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Workpaper on Tracing My Paternal Y-Chromosome Ancestral Line

Findings to date

My paternal-line reveals ancestral roots and genetic ancestors with --

1. roots beginning in mainland Asia ~29,400 years ago from the predominant China sub-group.
2. At one point, ~12,000 years ago, my father-line ancestors reached the southeast China coast and/or the island of Taiwan.
3. My paternal haplogroup O is almost nonexistent in Western Siberia, Western Asia, Europe, and Africa and is absent from the Americas.


My Y-DNA is the DNA in my Y chromosome and is patrilineal. Only men inherit the Y chromosome. My father inherited his Y chromosome from his father, who inherited it from his father who inherited it from his father and so on ad infinitum.

So, I used Y-DNA testing to trace my direct patrilineal line. This is something I cannot do with autosomal DNA. Unlike my autosomal DNA, my Y-DNA is all male with no female genetic contribution.

With Y-DNA testing, I am tracing my unique male inheritance path to other males beginning with the first generation of my male ancestry. The Y-DNA lens allows me to view intact copies of Y-DNA that each generation of fathers pass on intact to their sons.

Through my haplogroup, I will learn the ancient origins of my direct paternal line with an in-depth view of my Stone Age paternal ancestry. This includes discovering if two men in my patrilineal line have the same genetic marker. This would mean they both have an ancestor who was the first to have that marker and who passed the marker on to them, thus, forming a genetic ancestral relationship. Additionally, these markers reveal the when and where of my paternal genetic line.

I tested to identify my genetic markers with the companies, YSEQ and Family Tree DNA

Figure 19
My Paternal Tree
Using Y-DNA Genetic Markers

Haplogroup O Map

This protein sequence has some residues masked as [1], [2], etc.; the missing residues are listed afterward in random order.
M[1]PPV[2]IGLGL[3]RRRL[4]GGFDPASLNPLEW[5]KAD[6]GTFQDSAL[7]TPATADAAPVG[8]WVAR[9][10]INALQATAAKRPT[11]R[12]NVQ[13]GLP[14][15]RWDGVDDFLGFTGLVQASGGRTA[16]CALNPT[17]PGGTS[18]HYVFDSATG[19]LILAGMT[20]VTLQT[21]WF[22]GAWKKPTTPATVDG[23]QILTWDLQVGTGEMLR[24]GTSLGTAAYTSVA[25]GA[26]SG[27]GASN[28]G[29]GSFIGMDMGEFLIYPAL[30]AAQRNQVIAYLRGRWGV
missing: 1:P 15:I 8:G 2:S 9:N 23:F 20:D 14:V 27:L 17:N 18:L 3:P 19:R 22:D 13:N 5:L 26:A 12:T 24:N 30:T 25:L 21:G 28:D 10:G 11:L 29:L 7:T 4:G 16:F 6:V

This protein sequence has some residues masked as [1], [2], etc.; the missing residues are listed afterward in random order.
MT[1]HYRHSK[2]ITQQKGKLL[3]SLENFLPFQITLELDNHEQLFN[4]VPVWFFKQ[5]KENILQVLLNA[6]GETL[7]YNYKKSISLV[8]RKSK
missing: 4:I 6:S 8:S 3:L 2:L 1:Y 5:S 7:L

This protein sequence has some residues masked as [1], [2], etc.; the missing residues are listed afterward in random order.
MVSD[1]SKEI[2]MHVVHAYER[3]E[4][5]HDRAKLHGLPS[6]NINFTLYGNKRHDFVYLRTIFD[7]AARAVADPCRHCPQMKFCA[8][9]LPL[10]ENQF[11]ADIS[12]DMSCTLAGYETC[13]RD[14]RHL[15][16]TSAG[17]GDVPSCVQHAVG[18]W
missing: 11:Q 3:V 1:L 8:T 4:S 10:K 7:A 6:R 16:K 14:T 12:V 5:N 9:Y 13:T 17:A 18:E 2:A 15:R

My paternal genetic ancestry is the haplogroup O with its defining genetic marker O-M175, originating ~35,000 years ago as the base of my ancestral tree in Figure 19. The marker O-M175 is mostly present among populations in East and Southeast Asia and associated with the Chinese people and the Han Chinese lineage. Also, its DNA markers to the family of Sino-Austronesian languages.

Dominating the East Asian Y chromosome gene pool, the marker O-M175 accounts for 75% of the entire paternal lineages of Chinese. Yet, it is almost nonexistent in Western Siberia, Western Asia, Europe, and Africa and is absent from the Americas.

About 29,400 years ago my O-M175 ancestral lineage experienced a genetic variation. This experience resulted in my ancestor's offspring gaining a genetic trait my ancestor didn't have, which was a new genetic marker. The progeny of the O-M175 ancestor had formed the marker O-M122. The progeny with the O-M122 marker is thus known by the acronym Most Recent Common Ancestor (MRCA). He became the most recent man from which all the men in my O-M122 haplogroup branch are direct descendents.

The O-M122 marker is the main sublineage of O-M175 and is the predominant sub-group in China. It exists at high levels amongst Han Chinese, Tibeto-Burman populations and many of those in Yunnan, Tibet, Myanmar, Northeast India, and Nepal, Manchu, Mongolians, Koreans, Vietnamese, Malays, Filipinos, Thailand, etc.

Figure 20
Southeast Asia Area
of My Y-DNA Genetic Markers

Haplogroup O Map

While I know when this O-M122 MRCA lived, some 24,700 years ago, I only know generally where he lived. Yet as the ethnic ancestor of the Han Chinese, he likely lived as a nomad staying near rivers and lakes, possibly along the 600 mile stretch of the Yangtze River believed to be the cradle of ancient civilizations. To that possibility, my O-M122 ancestor may have lived in the river section known as the Middle Reach and in the general vicinity of the present day Hubei Province of China where the famous Three Gorges are located.

Then, about 23,200 years ago in the Yangtze River Delta my O-M122 ancestor gave rise to a new ancestor bearing the DNA Marker O-P201 in the general vicinity of present day Chongqing. The O-P201 marker is a major branch of haplogroup O in Asia.

It might have been the harshness of ice age weather or global cooling that drove both animals and man south and prompted my O-P201 ancestor's continued southern migration. In any case, it resulted in the emergence of an O-P164 ancestor ~19,200 years ago. Interestingly, with the advent of the Neolithic Period 18,000 years ago the matriarchal clan society existed in China with the mother as head of the family and descent traced through the mother's side.

In any case, continued mainland migration into Southeast Asia would shape the pattern of genetic variation among my subsequent ancestors as shown in Figure 21. Their journey may have even been overland into the continent of Sundaland, which was connected by a land bridge to the mainland would not wholly sink under the sea until ~12,000 years ago.

Figure 21
Map of My Genetic Paternal Markers


CLICK to email me at: holeman1@gmail.com